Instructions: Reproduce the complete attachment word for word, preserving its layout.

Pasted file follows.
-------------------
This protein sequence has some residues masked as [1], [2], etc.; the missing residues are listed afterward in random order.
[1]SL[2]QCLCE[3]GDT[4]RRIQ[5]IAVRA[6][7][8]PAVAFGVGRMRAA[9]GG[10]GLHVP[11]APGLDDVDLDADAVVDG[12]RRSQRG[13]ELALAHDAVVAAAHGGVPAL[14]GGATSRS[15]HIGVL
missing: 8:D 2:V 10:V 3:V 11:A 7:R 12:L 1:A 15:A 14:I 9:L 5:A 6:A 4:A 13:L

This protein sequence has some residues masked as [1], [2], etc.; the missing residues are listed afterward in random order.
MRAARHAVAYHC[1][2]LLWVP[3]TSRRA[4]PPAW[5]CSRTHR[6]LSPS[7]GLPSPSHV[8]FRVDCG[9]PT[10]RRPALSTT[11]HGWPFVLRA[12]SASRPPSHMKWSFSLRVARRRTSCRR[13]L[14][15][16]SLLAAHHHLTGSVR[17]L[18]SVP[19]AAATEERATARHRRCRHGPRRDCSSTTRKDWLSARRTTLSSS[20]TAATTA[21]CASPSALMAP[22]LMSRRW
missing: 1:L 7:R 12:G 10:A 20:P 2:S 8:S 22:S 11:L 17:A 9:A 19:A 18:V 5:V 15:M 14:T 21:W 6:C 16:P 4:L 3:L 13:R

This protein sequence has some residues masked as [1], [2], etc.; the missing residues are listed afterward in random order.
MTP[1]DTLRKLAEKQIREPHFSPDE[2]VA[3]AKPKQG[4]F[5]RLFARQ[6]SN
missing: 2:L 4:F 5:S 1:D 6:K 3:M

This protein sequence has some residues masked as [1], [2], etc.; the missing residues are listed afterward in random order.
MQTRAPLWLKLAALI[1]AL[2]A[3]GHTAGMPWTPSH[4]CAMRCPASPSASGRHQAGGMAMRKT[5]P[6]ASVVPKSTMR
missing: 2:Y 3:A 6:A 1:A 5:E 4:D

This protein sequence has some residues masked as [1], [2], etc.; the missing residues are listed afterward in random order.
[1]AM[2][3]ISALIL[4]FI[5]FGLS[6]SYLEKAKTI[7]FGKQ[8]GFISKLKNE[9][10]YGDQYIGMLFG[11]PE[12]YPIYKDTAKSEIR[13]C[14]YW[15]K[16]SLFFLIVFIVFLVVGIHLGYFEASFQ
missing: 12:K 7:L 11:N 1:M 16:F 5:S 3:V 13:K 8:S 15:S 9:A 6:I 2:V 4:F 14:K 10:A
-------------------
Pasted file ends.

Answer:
This protein sequence has some residues masked as [1], [2], etc.; the missing residues are listed afterward in random order.
[1]SL[2]QCLCE[3]GDT[4]RRIQ[5]IAVRA[6][7][8]PAVAFGVGRMRAA[9]GG[10]GLHVP[11]APGLDDVDLDADAVVDG[12]RRSQRG[13]ELALAHDAVVAAAHGGVPAL[14]GGATSRS[15]HIGVL
missing: 8:D 2:V 10:V 3:V 11:A 7:R 12:L 1:A 15:A 14:I 9:L 5:A 6:A 4:A 13:L

This protein sequence has some residues masked as [1], [2], etc.; the missing residues are listed afterward in random order.
MRAARHAVAYHC[1][2]LLWVP[3]TSRRA[4]PPAW[5]CSRTHR[6]LSPS[7]GLPSPSHV[8]FRVDCG[9]PT[10]RRPALSTT[11]HGWPFVLRA[12]SASRPPSHMKWSFSLRVARRRTSCRR[13]L[14][15][16]SLLAAHHHLTGSVR[17]L[18]SVP[19]AAATEERATARHRRCRHGPRRDCSSTTRKDWLSARRTTLSSS[20]TAATTA[21]CASPSALMAP[22]LMSRRW
missing: 1:L 7:R 12:G 10:A 20:P 2:S 8:S 22:S 11:L 17:A 9:A 19:A 18:V 5:V 15:M 14:T 21:W 6:C 16:P 4:L 3:L 13:R

This protein sequence has some residues masked as [1], [2], etc.; the missing residues are listed afterward in random order.
MTP[1]DTLRKLAEKQIREPHFSPDE[2]VA[3]AKPKQG[4]F[5]RLFARQ[6]SN
missing: 2:L 4:F 5:S 1:D 6:K 3:M

This protein sequence has some residues masked as [1], [2], etc.; the missing residues are listed afterward in random order.
MQTRAPLWLKLAALI[1]AL[2]A[3]GHTAGMPWTPSH[4]CAMRCPASPSASGRHQAGGMAMRKT[5]P[6]ASVVPKSTMR
missing: 2:Y 3:A 6:A 1:A 5:E 4:D

This protein sequence has some residues masked as [1], [2], etc.; the missing residues are listed afterward in random order.
[1]AM[2][3]ISALIL[4]FI[5]FGLS[6]SYLEKAKTI[7]FGKQ[8]GFISKLKNE[9][10]YGDQYIGMLFG[11]PE[12]YPIYKDTAKSEIR[13]C[14]YW[15]K[16]SLFFLIVFIVFLVVGIHLGYFEASFQ
missing: 12:K 7:L 11:N 1:M 16:F 5:S 3:V 13:K 8:S 15:S 9:A 6:I 2:V 4:F 14:K 10:A